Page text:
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The 2010 Nobel Prize In Physics: Making Graphene Technologically Accessible

A discovery with the potential to leap-frog many of today's technologies won the 2010 Nobel Prize in Physics today.  Many scientists tried to accomplish it, but it was two Russian-born quantum physicists, now working together in Britain, Andre Geim and Konstantin Novoselov, who achieved what was thought by many to be impossible: the separation of graphene from graphite.

 

Single layers of graphene, carbon atoms, are arranged in a honeycomb lattice: image via Scientific Background on the Nobel Prize in Physics 2010Single layers of graphene, carbon atoms, are arranged in a honeycomb lattice: image via Scientific Background on the Nobel Prize in Physics 2010

 

Graphene is one of the most technologically promising substances in the universe; the strongest and most dense substance, not even the smallest gas atom - helium - can pas through it.   Graphene is a form of carbon that exists in graphite, a material found in the common pencil.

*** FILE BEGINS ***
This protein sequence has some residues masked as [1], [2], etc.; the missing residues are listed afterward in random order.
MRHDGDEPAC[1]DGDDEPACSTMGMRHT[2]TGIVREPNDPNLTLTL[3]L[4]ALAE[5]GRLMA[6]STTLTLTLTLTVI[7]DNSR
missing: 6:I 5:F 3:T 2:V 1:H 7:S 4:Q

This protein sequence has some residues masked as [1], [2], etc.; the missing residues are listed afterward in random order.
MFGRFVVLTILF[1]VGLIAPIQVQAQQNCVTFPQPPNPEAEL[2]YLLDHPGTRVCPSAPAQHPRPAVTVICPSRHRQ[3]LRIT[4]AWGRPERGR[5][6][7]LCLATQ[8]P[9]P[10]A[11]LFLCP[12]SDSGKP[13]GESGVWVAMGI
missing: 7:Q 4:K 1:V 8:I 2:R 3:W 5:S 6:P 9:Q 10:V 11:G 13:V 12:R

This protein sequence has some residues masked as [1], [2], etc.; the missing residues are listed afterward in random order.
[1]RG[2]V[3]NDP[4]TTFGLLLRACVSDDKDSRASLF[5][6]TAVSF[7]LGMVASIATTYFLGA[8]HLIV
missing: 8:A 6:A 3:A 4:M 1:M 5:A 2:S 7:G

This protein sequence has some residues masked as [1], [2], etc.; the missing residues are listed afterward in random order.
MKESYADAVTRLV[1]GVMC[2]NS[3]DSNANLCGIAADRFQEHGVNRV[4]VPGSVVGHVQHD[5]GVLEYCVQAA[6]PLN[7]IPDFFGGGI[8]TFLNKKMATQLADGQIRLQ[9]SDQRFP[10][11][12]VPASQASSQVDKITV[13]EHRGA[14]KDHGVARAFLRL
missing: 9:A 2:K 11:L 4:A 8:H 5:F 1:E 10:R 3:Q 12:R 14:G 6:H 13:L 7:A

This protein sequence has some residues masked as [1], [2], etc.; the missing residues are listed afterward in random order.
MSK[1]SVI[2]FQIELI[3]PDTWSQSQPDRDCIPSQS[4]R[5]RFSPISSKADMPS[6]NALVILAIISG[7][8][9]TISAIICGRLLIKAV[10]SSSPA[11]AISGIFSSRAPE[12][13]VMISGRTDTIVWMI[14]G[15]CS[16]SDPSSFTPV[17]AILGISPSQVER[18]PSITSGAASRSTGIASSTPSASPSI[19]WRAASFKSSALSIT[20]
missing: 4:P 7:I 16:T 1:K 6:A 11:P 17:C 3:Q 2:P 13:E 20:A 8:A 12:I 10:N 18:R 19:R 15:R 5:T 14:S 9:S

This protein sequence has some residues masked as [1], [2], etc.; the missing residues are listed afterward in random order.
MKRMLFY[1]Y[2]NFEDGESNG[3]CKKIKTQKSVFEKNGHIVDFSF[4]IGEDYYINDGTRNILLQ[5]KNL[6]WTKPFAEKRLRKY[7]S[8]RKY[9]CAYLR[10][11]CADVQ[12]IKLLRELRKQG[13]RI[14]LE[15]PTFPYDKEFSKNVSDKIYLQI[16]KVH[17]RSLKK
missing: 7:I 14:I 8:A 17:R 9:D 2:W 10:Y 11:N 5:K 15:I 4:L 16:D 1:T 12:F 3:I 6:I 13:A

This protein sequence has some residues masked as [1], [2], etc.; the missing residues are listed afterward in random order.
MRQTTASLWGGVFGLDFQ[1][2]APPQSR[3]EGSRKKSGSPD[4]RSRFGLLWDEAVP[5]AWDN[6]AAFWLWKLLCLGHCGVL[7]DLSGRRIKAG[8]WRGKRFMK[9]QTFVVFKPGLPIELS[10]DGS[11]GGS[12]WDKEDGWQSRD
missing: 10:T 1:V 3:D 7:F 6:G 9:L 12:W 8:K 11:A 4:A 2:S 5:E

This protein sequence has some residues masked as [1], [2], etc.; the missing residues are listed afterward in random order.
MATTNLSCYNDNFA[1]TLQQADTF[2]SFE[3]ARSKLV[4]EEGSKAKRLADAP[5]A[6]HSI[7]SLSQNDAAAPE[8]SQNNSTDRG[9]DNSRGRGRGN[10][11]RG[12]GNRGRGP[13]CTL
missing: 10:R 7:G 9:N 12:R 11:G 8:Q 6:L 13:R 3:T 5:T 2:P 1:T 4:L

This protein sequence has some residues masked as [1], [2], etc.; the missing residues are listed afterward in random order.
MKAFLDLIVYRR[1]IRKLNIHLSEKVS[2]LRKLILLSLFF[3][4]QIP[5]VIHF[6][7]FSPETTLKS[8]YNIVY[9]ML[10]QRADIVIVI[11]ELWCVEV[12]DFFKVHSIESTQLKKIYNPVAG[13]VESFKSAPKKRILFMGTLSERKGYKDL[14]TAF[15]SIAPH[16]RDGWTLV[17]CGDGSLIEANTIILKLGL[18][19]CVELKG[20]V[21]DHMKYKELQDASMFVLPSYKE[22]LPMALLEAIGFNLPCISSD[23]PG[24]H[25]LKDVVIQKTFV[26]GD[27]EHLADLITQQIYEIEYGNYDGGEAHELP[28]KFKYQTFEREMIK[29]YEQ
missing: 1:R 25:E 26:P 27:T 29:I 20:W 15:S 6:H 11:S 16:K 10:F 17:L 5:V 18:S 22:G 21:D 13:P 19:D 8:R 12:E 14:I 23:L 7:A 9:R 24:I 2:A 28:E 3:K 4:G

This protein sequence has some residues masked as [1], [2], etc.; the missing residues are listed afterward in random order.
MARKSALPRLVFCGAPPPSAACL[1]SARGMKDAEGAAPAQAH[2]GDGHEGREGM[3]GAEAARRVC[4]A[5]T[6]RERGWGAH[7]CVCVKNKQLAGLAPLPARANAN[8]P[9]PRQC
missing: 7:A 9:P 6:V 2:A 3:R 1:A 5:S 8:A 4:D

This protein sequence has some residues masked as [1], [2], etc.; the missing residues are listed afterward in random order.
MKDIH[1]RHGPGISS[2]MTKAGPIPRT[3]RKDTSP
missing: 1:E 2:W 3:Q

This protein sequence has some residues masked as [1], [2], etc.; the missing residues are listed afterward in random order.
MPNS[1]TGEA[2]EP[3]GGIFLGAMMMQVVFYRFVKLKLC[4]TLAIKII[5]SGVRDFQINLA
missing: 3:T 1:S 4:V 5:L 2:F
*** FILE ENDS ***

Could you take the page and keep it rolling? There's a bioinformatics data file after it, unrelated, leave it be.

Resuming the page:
Geim and Novoselov found that using a pencil to draw or to write left traces of graphene on the surface of the paper.  From a piece of graphite similar to pencil lead, the pair were able to lift a piece of carbon only one atom thick with regular adhesive tape.

In 2004, many scientists did not even think it possible that a spec of carbon that small would be stable.  But graphene, a two-dimensional material, is not only stable, but it can be extracted from graphite much more easily than originally thought, and therefore gives scientists in all fields access to new discovery and application opportunities.

Technology, and we as consumers, will also benefit from the creation of new materials made from graphene.  Graphene being equal to copper in its ability to conduct electricity, will also make transistors substantially faster than silicon transitors, thereby enabling faster and more efficient computers and other electronic devices. This carbon can even make plastics conductive!

Graphene is heat resistant and nearly transparent, making it suitable for television and computer touch screens, light panels, and solar cells.  Fabric manufacturing can also benefit from graphene, being a material that can add strength to lightweight or elastic fabrics.  

And wouldn't it save some lives and insurance costs if our cars and airplanes were made from composites that contained graphene?

NobelPrize.org